What is Yield Farming in Decentralized Finance?

 What is Yield Farming in Decentralized Finance?

What is Yield Farming in Decentralized Finance?

Although it started in the United States, the impact of the 2008 financial crisis was felt by the entire global economy. The Occupy Wall Street movement and Bitcoin were born just a year later. Both cryptocurrency and the social movement have been a reaction to the excesses of central finance (CeFi).

After Bitcoin, it took about six years for another blockchain to emerge: Ethereum, which paved the way for what we know today as decentralized finance (DeFi).

So, what is decentralized finance, and how does DeFi work? Read on to find out why rescued banks are talking about DeFi as riskier than Bitcoin…

Decentralized Finance (DeFi) in a nutshell

One of the areas of cryptocurrency that is attracting a lot of interest is DeFi or Decentralized Finance, which is financial services that use smart contracts, which are automated, enforceable agreements that do not need intermediaries such as banks or lawyers and happen over the Internet instead, and are based on the use of blockchain technology. (blockchain), which is a system for recording information in a way that makes it difficult or impossible to change or hack the system.

If there is no trust, how can the trading parties guarantee that the other party will delay the end of the transaction?

By payment to the arbitrator or executor as a cost of doing business. However, what happens if this arbitrator is purchased? Thereafter, the only remaining remedy is that it is in the best interest of the arbitrator to preserve his reputation.

Therefore, in the best case scenario, the business parties have to pay the fee, and in the worst case, one party is harmed in the event of corruption. DeFi eliminates both scenarios by using untrusted smart contracts. However, not all blockchains have it. For example, the Bitcoin blockchain was developed with the sole purpose of offering a deflationary cryptocurrency.

More general blockchains, such as Ethereum, Cardano or Algorand, are programmable chains. That is, developers can codify any contract that exists in the real world as a smart contract and place it within data blocks. They are smart contracts because they are automatically executed when pre-programmed conditions are met, and they are decentralized because there is no moderator in the midst of play.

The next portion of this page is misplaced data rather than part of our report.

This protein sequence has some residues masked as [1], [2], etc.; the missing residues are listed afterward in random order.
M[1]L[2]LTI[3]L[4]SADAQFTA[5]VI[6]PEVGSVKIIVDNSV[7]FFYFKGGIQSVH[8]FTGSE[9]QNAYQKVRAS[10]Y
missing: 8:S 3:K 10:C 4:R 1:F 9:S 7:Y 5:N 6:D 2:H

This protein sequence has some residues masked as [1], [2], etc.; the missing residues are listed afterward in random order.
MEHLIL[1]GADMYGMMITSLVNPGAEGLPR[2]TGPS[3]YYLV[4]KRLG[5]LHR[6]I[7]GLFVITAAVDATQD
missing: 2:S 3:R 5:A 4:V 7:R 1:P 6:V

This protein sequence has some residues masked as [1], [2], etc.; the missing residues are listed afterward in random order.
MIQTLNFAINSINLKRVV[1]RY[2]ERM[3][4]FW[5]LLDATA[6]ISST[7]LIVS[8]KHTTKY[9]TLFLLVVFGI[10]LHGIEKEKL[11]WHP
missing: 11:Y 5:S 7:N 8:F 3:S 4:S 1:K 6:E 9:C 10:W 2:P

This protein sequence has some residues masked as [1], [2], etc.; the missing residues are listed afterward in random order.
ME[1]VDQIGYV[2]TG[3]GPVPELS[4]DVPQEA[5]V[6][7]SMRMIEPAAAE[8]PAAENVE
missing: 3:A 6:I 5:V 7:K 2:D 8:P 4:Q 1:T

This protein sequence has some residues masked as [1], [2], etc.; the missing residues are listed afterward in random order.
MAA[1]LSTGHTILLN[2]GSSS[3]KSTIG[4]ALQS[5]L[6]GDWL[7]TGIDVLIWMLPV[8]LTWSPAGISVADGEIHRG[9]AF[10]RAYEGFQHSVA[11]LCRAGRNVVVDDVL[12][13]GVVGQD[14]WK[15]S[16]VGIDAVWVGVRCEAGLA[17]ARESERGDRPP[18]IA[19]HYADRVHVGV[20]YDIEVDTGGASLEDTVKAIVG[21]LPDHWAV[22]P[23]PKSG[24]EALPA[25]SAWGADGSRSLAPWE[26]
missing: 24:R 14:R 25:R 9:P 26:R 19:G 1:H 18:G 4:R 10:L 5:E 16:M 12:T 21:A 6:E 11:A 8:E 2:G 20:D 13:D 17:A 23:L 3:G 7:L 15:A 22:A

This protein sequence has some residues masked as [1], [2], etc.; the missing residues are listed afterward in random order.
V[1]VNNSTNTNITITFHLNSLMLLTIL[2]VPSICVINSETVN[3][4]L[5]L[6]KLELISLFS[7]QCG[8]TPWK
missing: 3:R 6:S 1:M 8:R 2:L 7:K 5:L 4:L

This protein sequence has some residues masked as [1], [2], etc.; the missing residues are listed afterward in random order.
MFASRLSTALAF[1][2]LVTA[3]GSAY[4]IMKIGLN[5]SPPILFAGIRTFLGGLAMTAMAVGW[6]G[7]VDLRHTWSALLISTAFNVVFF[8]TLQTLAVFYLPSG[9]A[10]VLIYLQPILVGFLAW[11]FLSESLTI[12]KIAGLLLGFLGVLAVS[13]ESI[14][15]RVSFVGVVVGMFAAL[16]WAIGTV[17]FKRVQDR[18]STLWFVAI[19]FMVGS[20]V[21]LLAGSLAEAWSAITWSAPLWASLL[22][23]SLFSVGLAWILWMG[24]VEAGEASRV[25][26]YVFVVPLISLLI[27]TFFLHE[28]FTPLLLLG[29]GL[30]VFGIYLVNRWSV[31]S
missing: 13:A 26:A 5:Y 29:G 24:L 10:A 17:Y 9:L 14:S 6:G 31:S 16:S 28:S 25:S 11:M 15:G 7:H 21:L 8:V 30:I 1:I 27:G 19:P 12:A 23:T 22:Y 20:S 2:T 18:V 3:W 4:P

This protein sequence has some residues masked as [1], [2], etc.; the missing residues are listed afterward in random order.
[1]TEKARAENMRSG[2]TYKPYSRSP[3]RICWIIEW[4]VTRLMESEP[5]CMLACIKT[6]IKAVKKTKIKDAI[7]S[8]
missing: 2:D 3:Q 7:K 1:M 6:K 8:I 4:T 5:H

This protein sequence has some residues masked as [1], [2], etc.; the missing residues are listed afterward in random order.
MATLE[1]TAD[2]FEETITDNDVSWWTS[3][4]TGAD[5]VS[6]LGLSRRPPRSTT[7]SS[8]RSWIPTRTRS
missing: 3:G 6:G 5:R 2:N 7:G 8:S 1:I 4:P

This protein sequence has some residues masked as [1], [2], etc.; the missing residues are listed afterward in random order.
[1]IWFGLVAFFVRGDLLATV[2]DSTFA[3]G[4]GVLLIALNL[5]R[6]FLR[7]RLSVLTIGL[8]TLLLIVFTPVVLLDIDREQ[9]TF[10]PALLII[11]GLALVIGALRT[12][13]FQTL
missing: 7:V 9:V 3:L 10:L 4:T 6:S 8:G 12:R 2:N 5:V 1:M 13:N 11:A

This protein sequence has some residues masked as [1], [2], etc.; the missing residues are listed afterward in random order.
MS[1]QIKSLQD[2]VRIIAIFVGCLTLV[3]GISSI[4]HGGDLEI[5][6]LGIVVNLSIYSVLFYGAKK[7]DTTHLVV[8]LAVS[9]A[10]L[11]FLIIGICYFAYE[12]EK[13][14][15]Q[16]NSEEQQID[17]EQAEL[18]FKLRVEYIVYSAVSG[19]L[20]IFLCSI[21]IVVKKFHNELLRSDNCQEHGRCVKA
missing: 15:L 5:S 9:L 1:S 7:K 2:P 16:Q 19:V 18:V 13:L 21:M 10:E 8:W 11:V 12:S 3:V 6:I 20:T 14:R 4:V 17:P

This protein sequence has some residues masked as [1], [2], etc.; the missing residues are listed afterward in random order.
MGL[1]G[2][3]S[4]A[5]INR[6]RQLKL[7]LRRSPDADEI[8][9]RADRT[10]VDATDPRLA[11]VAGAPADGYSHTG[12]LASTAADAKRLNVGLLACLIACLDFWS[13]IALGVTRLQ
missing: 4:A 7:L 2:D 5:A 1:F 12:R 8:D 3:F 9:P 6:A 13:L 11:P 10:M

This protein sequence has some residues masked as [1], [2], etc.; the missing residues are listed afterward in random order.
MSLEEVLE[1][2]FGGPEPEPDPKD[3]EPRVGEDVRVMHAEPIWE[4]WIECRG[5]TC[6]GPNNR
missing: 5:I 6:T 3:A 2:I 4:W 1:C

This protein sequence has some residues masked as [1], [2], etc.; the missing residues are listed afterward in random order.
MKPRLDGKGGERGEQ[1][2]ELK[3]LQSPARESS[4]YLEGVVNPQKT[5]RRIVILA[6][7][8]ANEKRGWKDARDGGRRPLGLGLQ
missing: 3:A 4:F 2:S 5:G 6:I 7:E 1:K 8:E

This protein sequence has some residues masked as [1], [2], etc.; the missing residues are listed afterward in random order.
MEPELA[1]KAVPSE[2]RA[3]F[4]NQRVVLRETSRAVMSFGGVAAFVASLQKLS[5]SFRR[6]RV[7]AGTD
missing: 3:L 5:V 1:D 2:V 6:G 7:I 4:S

How do smart contracts work?

Also called decentralized applications (dApps), smart contracts encode and execute any logic you can think of. This reasoning can be legally binding or for commercial purposes. For example, exchanging one currency for another, processing transactions, creating title deeds, tracking products, digitizing (tokenizing) real world assets (NFTs), etc.

Now, what really gives smart contracts/dApps their power is Blockchain. If you’ve ever played a first-person shooter, you’ll notice that it has a kind of economy. When you trade something in it, either between human players or NPCs, the software carries out that trade without an intermediary. Technically, this is a smart contract.

However, a hacker can easily corrupt this game to misrepresent the trade or steal the entire in-game money.

This is almost impossible for dApps, as they are stored within the Blockchain. Every time a record is created, for example, a smart contract is executed, that record is synchronized across the entire Blockchain network. Therefore, for this record to be forged, one would have to control more than 50% of the network first.

Automated market makers are the most popular decentralized applications

In centralized finance, market makers, such as the Nasdaq, Citadel Stock Exchange, or the New York Stock Exchange, are important for the stock and forex markets to function. If you want to buy an asset at a certain price, there has to be someone on the other end to sell it to, and vice versa. Without market makers, it would be very difficult to do so without much delay.